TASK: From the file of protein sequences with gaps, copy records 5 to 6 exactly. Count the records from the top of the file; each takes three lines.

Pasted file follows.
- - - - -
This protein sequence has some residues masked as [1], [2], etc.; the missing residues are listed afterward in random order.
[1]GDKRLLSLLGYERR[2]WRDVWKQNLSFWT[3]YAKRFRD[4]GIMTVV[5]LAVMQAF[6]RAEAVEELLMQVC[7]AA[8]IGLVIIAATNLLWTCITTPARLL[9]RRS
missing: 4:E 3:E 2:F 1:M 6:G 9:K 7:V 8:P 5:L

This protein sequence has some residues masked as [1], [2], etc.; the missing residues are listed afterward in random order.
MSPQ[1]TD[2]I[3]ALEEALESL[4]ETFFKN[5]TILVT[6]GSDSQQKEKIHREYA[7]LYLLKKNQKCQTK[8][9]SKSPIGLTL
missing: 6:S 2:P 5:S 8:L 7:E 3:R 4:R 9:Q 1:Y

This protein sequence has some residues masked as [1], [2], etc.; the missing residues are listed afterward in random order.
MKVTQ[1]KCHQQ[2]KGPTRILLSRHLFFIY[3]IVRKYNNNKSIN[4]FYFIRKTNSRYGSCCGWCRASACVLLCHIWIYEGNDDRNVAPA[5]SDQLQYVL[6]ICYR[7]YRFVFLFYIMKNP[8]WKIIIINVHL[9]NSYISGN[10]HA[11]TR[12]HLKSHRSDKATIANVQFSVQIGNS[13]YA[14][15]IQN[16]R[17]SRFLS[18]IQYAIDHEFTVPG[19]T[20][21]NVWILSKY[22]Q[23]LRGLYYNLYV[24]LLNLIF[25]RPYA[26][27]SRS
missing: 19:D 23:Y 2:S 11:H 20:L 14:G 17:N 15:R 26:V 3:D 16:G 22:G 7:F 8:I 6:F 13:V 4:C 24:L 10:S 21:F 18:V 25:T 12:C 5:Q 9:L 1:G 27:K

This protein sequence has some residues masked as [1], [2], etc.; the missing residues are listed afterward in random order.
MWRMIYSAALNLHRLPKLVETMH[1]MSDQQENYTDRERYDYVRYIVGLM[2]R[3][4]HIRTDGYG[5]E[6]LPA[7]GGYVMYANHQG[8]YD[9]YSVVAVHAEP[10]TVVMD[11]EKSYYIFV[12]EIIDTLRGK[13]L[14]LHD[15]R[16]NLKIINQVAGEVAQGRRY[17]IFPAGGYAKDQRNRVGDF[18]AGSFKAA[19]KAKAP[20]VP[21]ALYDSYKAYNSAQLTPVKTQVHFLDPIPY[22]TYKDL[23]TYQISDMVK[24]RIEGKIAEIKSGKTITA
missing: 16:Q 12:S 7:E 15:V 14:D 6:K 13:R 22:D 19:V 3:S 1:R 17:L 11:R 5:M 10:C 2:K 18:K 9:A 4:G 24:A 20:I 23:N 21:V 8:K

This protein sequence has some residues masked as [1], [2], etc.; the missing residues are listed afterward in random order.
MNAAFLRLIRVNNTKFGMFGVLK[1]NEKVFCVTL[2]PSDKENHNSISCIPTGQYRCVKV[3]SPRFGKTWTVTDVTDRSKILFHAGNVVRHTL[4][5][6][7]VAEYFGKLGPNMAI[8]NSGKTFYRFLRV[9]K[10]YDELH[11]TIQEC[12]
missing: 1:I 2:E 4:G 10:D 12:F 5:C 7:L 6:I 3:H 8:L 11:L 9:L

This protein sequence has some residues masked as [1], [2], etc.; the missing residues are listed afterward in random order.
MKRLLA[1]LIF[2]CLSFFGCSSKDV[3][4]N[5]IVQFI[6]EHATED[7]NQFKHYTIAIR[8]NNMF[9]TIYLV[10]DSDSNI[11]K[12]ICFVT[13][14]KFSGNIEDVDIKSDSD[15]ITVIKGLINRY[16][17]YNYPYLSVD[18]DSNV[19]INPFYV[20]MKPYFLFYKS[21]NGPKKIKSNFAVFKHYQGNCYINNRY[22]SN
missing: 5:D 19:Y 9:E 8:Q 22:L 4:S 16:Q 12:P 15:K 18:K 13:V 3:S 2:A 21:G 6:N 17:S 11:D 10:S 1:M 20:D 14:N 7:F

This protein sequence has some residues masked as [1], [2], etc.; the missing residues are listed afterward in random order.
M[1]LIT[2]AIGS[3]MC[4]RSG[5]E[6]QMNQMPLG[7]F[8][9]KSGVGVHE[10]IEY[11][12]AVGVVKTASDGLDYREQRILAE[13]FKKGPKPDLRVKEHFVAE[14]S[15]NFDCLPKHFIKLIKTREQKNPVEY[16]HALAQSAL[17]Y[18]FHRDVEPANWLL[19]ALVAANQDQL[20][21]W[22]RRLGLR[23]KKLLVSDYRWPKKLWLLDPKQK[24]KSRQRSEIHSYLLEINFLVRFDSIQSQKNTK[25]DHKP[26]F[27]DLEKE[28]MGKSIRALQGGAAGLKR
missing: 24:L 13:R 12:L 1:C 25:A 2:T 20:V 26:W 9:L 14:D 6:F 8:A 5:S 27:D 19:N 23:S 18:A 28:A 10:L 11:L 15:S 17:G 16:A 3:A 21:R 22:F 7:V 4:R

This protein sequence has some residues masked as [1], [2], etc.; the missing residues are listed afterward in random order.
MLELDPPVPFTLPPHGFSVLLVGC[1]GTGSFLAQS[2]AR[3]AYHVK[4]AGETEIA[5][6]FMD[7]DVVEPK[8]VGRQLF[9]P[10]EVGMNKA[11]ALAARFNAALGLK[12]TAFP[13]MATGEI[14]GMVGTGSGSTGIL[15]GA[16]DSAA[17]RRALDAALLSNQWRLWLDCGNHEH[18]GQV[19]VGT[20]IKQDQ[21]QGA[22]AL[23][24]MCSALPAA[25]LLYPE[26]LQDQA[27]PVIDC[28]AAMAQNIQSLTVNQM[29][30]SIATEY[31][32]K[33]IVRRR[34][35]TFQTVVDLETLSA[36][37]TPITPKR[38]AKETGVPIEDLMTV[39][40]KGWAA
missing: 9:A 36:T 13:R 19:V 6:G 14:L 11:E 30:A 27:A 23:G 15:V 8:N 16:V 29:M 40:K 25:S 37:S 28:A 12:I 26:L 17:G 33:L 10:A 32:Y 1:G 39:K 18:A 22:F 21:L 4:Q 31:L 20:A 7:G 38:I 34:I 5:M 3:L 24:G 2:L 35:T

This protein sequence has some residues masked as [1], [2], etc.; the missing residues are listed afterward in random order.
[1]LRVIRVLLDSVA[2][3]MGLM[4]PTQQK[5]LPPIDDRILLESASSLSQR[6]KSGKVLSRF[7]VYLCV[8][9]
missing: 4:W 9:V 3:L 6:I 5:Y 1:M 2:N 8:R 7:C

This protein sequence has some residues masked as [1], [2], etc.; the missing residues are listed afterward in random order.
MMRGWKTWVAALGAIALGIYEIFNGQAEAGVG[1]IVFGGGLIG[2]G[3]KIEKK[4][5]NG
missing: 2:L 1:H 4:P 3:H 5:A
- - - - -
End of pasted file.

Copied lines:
This protein sequence has some residues masked as [1], [2], etc.; the missing residues are listed afterward in random order.
MNAAFLRLIRVNNTKFGMFGVLK[1]NEKVFCVTL[2]PSDKENHNSISCIPTGQYRCVKV[3]SPRFGKTWTVTDVTDRSKILFHAGNVVRHTL[4][5][6][7]VAEYFGKLGPNMAI[8]NSGKTFYRFLRV[9]K[10]YDELH[11]TIQEC[12]
missing: 1:I 2:E 4:G 10:D 12:F 5:C 7:L 6:I 3:H 8:L 11:L 9:L

This protein sequence has some residues masked as [1], [2], etc.; the missing residues are listed afterward in random order.
MKRLLA[1]LIF[2]CLSFFGCSSKDV[3][4]N[5]IVQFI[6]EHATED[7]NQFKHYTIAIR[8]NNMF[9]TIYLV[10]DSDSNI[11]K[12]ICFVT[13][14]KFSGNIEDVDIKSDSD[15]ITVIKGLINRY[16][17]YNYPYLSVD[18]DSNV[19]INPFYV[20]MKPYFLFYKS[21]NGPKKIKSNFAVFKHYQGNCYINNRY[22]SN
missing: 5:D 19:Y 9:E 8:Q 22:L 4:S 16:Q 12:P 15:K 18:K 13:V 3:S 2:A 21:G 6:N 17:S 11:D 10:S 1:M 20:D 14:N 7:F